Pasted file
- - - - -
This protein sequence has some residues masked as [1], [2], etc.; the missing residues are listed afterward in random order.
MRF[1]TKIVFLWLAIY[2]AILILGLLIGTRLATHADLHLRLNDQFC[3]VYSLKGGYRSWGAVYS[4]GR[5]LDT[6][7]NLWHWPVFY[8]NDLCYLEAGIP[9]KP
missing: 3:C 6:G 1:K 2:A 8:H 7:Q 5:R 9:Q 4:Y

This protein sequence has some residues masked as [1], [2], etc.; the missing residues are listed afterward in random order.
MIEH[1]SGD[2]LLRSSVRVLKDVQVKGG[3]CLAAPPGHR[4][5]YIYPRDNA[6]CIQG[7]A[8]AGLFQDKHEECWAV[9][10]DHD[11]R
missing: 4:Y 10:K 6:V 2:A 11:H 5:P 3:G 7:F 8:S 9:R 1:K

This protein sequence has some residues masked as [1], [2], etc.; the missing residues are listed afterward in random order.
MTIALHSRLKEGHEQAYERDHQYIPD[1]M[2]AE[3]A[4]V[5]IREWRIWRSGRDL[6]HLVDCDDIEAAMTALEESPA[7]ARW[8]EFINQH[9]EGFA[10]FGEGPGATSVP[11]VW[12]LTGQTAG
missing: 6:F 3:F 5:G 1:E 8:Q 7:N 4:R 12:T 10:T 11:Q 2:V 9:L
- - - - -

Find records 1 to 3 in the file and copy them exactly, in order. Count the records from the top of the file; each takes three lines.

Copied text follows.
This protein sequence has some residues masked as [1], [2], etc.; the missing residues are listed afterward in random order.
MRF[1]TKIVFLWLAIY[2]AILILGLLIGTRLATHADLHLRLNDQFC[3]VYSLKGGYRSWGAVYS[4]GR[5]LDT[6][7]NLWHWPVFY[8]NDLCYLEAGIP[9]KP
missing: 3:C 6:G 1:K 2:A 8:H 7:Q 5:R 9:Q 4:Y

This protein sequence has some residues masked as [1], [2], etc.; the missing residues are listed afterward in random order.
MIEH[1]SGD[2]LLRSSVRVLKDVQVKGG[3]CLAAPPGHR[4][5]YIYPRDNA[6]CIQG[7]A[8]AGLFQDKHEECWAV[9][10]DHD[11]R
missing: 4:Y 10:K 6:V 2:A 11:H 5:P 3:G 7:F 8:S 9:R 1:K

This protein sequence has some residues masked as [1], [2], etc.; the missing residues are listed afterward in random order.
MTIALHSRLKEGHEQAYERDHQYIPD[1]M[2]AE[3]A[4]V[5]IREWRIWRSGRDL[6]HLVDCDDIEAAMTALEESPA[7]ARW[8]EFINQH[9]EGFA[10]FGEGPGATSVP[11]VW[12]LTGQTAG
missing: 6:F 3:F 5:G 1:E 8:Q 7:N 4:R 12:T 10:T 11:Q 2:V 9:L